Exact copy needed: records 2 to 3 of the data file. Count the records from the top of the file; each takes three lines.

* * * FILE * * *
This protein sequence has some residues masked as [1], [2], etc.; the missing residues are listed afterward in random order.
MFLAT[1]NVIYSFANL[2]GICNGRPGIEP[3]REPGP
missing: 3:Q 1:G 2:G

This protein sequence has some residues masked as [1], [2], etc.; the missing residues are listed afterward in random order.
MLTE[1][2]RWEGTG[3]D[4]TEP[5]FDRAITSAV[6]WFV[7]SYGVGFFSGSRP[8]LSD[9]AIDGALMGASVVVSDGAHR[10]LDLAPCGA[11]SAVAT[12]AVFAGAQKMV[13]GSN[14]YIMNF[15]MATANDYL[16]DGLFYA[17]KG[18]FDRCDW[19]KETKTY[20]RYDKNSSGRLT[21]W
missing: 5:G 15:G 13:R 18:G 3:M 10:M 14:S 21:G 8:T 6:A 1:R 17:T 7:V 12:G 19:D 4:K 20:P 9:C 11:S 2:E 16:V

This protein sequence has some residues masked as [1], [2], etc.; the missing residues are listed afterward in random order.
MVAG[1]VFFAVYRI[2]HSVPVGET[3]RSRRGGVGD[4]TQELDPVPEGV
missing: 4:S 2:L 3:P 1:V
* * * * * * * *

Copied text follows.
This protein sequence has some residues masked as [1], [2], etc.; the missing residues are listed afterward in random order.
MLTE[1][2]RWEGTG[3]D[4]TEP[5]FDRAITSAV[6]WFV[7]SYGVGFFSGSRP[8]LSD[9]AIDGALMGASVVVSDGAHR[10]LDLAPCGA[11]SAVAT[12]AVFAGAQKMV[13]GSN[14]YIMNF[15]MATANDYL[16]DGLFYA[17]KG[18]FDRCDW[19]KETKTY[20]RYDKNSSGRLT[21]W
missing: 5:G 15:G 13:R 18:G 3:M 10:M 14:S 21:G 8:T 6:A 1:R 17:T 7:V 12:G 19:D 4:K 20:P 9:C 11:S 2:E 16:V

This protein sequence has some residues masked as [1], [2], etc.; the missing residues are listed afterward in random order.
MVAG[1]VFFAVYRI[2]HSVPVGET[3]RSRRGGVGD[4]TQELDPVPEGV
missing: 4:S 2:L 3:P 1:V